U.S. Steel Recognizes the Steel Workers Organizing Committee as an Official Bargaining Agent


United States Steel Corporation headquarters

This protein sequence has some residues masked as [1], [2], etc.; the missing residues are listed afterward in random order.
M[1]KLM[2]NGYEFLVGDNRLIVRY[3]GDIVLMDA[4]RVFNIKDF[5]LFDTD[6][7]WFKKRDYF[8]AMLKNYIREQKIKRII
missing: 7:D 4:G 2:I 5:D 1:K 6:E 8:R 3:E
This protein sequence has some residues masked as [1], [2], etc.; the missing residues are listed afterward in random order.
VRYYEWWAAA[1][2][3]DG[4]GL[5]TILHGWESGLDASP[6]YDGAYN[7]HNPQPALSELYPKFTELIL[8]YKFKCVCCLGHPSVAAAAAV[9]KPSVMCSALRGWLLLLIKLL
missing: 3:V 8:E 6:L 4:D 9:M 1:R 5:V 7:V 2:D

On 2 March 1937 the United States Steel Corporation, throughout its history a fierce opponent of organized labor, signed a preliminary agreement recognizing the Steel Workers Organizing Committee (SWOC) as a legitimate bargaining agent for employees who were members of that organization. The two parties signed a formal contract on 17 March. These agreements were the culmination of secret talks between Congress of Industrial Organizations (CIO) president John L. Lewis and U.S. Steel chairman Myron Taylor. The agreement was the first victory for SWOC in its efforts to represent the entire steel industry. That violence was not used to prevent unionization made the victory even more surprising. The agreement with U.S. Steel led directly to many other steel firms recognizing SWOC, even though the so-called Little Steel firms, large competitors of U.S. Steel, continued to resist unionization until after World War II began.

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